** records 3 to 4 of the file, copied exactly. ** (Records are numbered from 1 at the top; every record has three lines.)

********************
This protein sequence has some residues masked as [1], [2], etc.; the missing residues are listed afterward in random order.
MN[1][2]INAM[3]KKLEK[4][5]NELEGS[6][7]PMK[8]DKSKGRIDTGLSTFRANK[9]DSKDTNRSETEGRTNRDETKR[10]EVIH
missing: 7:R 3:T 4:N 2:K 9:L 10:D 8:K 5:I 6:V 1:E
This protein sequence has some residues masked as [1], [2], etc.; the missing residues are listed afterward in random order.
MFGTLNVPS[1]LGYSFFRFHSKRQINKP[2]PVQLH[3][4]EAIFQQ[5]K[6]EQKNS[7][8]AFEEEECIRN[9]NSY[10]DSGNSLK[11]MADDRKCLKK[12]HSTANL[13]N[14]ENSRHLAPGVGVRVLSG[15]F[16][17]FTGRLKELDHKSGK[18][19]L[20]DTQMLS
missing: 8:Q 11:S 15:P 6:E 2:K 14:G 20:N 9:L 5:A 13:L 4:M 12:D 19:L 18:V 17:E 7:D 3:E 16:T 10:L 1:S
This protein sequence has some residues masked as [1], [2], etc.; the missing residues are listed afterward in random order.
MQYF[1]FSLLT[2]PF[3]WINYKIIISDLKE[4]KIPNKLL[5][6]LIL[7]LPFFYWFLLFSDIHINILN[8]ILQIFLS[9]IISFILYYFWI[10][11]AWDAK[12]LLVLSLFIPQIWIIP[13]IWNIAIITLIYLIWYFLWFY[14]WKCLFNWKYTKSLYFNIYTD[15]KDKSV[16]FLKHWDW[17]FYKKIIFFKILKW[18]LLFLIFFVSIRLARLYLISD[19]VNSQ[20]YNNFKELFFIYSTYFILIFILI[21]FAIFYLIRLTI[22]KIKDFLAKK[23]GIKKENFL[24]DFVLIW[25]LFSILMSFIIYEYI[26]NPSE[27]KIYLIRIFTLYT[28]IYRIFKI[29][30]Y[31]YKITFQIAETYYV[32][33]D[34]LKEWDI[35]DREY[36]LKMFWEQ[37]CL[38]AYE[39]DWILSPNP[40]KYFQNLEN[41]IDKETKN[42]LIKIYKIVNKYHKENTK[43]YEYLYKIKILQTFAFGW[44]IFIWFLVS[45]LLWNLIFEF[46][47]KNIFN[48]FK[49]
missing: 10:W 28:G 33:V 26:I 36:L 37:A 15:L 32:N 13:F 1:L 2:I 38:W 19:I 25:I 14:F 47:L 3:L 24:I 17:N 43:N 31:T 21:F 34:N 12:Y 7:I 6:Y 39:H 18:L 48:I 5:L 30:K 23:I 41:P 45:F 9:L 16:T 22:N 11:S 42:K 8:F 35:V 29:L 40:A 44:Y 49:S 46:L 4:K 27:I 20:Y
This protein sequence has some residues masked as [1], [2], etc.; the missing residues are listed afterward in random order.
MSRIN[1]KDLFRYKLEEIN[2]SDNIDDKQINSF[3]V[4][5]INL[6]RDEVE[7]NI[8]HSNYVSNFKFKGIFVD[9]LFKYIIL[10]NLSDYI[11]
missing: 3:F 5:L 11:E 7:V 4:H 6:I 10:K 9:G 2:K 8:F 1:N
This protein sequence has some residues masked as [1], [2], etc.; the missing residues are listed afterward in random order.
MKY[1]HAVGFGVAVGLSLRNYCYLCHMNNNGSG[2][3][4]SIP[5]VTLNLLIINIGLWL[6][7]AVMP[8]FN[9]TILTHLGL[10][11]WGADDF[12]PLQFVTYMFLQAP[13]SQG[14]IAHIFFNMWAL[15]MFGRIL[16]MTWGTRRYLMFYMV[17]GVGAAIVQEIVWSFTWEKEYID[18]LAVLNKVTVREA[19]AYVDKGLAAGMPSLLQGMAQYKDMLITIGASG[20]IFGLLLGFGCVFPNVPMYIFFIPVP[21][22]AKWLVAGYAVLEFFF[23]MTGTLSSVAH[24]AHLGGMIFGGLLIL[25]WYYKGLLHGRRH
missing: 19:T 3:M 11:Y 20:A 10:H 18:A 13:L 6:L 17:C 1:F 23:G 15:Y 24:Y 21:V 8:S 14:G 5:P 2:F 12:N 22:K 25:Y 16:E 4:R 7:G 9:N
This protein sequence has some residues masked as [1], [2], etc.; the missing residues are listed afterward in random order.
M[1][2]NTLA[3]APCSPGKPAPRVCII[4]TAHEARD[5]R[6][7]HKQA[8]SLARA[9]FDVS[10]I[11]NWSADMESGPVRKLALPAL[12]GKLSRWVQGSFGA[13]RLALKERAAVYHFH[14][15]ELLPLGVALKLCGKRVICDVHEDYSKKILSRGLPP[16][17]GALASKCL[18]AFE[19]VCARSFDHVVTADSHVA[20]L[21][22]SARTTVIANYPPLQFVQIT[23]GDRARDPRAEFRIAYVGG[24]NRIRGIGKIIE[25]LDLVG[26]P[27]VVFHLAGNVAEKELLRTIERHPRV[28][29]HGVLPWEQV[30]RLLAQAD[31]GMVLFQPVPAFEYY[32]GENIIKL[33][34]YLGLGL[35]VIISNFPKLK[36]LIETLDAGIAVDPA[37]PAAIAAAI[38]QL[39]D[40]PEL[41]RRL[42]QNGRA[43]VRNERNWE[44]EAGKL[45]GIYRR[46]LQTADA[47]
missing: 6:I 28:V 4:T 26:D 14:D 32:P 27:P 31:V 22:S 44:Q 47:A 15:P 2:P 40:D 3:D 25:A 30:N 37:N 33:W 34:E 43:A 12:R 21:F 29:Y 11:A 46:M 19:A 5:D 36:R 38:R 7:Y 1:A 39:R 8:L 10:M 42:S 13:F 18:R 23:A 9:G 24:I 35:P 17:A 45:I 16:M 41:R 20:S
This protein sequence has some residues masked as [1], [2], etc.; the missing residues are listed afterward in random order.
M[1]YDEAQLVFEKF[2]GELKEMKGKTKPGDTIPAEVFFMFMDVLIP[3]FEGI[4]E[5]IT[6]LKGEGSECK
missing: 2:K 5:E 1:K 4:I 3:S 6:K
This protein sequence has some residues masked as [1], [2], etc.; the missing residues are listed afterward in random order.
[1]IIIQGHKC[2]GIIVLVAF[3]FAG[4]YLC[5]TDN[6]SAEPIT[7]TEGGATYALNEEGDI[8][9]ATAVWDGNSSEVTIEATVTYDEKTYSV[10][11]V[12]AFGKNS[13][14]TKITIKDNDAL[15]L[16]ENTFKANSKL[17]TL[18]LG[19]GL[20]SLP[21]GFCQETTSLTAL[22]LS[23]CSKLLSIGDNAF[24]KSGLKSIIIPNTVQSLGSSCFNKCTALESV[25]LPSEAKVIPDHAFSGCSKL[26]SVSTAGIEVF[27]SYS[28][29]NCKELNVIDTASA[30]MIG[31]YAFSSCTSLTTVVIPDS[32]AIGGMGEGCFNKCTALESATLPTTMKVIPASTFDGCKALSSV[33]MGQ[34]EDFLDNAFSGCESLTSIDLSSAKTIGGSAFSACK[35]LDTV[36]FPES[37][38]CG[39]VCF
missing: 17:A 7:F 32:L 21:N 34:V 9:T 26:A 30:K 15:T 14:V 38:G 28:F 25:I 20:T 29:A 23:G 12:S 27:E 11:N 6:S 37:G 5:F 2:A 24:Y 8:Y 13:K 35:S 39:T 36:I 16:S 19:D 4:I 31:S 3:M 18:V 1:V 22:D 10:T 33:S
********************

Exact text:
This protein sequence has some residues masked as [1], [2], etc.; the missing residues are listed afterward in random order.
MQYF[1]FSLLT[2]PF[3]WINYKIIISDLKE[4]KIPNKLL[5][6]LIL[7]LPFFYWFLLFSDIHINILN[8]ILQIFLS[9]IISFILYYFWI[10][11]AWDAK[12]LLVLSLFIPQIWIIP[13]IWNIAIITLIYLIWYFLWFY[14]WKCLFNWKYTKSLYFNIYTD[15]KDKSV[16]FLKHWDW[17]FYKKIIFFKILKW[18]LLFLIFFVSIRLARLYLISD[19]VNSQ[20]YNNFKELFFIYSTYFILIFILI[21]FAIFYLIRLTI[22]KIKDFLAKK[23]GIKKENFL[24]DFVLIW[25]LFSILMSFIIYEYI[26]NPSE[27]KIYLIRIFTLYT[28]IYRIFKI[29][30]Y[31]YKITFQIAETYYV[32][33]D[34]LKEWDI[35]DREY[36]LKMFWEQ[37]CL[38]AYE[39]DWILSPNP[40]KYFQNLEN[41]IDKETKN[42]LIKIYKIVNKYHKENTK[43]YEYLYKIKILQTFAFGW[44]IFIWFLVS[45]LLWNLIFEF[46][47]KNIFN[48]FK[49]
missing: 10:W 28:G 33:V 26:I 36:L 37:A 15:L 32:N 13:F 1:L 2:I 38:W 19:I 25:I 14:F 47:L 3:L 24:I 17:N 43:N 31:T 21:F 34:N 12:Y 7:I 6:Y 39:H 18:L 48:I 5:L 30:K 23:I 41:P 45:F 9:L 16:T 22:N 11:S 42:K 8:F 35:V 29:L 40:A 44:Y 49:S 46:L 4:K 27:I 20:Y
This protein sequence has some residues masked as [1], [2], etc.; the missing residues are listed afterward in random order.
MSRIN[1]KDLFRYKLEEIN[2]SDNIDDKQINSF[3]V[4][5]INL[6]RDEVE[7]NI[8]HSNYVSNFKFKGIFVD[9]LFKYIIL[10]NLSDYI[11]
missing: 3:F 5:L 11:E 7:V 4:H 6:I 10:K 9:G 2:K 8:F 1:N